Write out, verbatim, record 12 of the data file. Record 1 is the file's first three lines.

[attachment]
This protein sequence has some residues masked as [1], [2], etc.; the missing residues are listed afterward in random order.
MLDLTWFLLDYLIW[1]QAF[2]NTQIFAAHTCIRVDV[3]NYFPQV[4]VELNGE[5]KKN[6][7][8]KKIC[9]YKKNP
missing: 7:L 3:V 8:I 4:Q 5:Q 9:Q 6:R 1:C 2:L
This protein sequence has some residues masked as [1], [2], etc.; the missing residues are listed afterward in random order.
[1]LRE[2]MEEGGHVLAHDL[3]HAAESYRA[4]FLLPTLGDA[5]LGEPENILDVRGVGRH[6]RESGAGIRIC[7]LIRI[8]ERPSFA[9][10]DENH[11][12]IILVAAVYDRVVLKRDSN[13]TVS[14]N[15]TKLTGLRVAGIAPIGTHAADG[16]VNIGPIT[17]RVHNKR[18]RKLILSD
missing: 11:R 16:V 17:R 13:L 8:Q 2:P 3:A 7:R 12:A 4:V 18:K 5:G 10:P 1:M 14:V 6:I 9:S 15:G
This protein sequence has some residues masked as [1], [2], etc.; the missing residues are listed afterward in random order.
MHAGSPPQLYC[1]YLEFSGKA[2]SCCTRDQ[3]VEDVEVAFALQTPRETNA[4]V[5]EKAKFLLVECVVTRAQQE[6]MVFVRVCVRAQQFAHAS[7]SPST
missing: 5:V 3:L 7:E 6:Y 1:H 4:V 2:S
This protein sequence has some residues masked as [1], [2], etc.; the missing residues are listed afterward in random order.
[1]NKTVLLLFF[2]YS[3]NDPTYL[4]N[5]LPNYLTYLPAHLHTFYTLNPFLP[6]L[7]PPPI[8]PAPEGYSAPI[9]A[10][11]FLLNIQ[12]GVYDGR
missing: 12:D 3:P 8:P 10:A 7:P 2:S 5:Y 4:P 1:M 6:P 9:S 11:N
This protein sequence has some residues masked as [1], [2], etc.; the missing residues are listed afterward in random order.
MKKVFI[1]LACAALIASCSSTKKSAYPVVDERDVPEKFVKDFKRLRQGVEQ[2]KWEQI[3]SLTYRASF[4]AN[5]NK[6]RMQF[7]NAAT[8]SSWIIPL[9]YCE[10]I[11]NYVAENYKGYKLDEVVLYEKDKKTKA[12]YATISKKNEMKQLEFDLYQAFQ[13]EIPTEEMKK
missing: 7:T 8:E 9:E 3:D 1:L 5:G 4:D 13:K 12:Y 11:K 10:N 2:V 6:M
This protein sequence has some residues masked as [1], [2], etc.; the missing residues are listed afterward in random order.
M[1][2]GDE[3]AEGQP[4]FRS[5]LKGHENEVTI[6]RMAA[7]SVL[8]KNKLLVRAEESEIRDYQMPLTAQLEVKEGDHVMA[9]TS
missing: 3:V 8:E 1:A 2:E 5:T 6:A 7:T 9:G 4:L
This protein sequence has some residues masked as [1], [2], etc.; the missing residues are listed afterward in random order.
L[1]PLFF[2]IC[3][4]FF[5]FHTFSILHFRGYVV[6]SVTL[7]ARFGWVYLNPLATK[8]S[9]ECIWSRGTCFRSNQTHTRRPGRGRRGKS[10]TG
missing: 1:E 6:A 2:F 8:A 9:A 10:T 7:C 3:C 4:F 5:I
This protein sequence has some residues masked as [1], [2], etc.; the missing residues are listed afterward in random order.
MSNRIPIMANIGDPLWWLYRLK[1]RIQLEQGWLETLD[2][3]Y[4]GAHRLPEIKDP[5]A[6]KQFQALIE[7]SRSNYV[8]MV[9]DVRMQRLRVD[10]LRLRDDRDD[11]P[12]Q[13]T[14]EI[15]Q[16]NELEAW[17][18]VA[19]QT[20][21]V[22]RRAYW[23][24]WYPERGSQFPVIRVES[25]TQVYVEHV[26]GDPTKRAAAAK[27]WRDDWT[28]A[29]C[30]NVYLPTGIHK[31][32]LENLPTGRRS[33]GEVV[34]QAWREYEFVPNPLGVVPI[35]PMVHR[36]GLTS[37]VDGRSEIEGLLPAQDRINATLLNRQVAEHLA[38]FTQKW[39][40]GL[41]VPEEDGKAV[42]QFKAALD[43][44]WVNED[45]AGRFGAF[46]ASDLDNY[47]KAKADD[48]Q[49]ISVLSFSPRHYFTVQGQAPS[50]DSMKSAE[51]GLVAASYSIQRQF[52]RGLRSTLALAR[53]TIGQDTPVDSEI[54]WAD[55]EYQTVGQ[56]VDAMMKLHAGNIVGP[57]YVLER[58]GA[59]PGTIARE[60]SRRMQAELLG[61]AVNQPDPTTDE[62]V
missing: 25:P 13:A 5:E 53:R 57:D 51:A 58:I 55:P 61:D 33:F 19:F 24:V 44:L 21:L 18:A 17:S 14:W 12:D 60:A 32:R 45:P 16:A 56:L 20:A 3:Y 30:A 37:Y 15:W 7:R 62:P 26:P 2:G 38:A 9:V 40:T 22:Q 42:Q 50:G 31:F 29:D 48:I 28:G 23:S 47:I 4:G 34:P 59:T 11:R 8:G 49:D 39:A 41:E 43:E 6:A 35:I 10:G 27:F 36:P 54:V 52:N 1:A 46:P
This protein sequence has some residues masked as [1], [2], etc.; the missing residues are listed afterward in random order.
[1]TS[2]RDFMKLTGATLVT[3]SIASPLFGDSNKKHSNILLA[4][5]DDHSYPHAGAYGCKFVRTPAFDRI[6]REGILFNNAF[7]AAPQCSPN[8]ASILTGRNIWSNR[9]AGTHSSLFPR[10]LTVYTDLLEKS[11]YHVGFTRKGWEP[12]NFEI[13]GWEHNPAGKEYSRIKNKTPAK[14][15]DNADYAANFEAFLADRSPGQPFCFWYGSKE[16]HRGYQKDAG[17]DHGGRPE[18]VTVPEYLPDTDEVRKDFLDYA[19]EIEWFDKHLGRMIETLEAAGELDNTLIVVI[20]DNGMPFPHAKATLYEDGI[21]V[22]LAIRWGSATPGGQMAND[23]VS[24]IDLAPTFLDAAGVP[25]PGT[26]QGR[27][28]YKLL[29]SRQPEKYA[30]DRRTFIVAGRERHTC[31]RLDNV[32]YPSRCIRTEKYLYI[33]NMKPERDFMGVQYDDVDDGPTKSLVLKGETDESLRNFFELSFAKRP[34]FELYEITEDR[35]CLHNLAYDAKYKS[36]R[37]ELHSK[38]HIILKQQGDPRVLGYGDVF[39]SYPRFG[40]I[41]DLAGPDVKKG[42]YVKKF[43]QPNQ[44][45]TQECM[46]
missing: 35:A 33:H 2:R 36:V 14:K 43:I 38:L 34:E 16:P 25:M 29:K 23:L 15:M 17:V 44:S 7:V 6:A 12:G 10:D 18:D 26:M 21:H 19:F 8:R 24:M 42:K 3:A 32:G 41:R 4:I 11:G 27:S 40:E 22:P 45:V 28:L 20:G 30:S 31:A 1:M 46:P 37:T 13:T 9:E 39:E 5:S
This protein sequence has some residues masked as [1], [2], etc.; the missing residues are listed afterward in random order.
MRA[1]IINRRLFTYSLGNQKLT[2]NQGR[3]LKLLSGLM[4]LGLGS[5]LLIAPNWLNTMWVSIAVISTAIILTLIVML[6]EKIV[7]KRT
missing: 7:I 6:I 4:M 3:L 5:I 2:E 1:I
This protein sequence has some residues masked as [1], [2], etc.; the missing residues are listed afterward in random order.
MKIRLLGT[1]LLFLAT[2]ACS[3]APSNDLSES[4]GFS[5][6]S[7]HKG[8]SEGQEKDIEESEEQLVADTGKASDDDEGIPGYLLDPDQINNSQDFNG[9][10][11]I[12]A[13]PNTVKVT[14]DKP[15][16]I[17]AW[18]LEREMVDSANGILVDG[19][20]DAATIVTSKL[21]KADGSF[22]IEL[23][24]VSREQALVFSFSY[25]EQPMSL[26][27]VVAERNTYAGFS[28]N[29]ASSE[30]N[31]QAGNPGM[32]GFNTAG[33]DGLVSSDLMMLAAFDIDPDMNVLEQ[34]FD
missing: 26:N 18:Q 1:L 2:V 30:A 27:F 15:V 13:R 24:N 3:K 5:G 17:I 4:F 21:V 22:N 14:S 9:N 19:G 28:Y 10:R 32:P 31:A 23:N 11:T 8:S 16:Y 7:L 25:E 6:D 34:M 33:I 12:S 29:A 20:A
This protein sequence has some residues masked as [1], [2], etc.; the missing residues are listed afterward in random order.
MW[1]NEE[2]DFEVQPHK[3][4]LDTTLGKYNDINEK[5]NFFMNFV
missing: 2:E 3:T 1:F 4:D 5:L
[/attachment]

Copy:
This protein sequence has some residues masked as [1], [2], etc.; the missing residues are listed afterward in random order.
MW[1]NEE[2]DFEVQPHK[3][4]LDTTLGKYNDINEK[5]NFFMNFV
missing: 2:E 3:T 1:F 4:D 5:L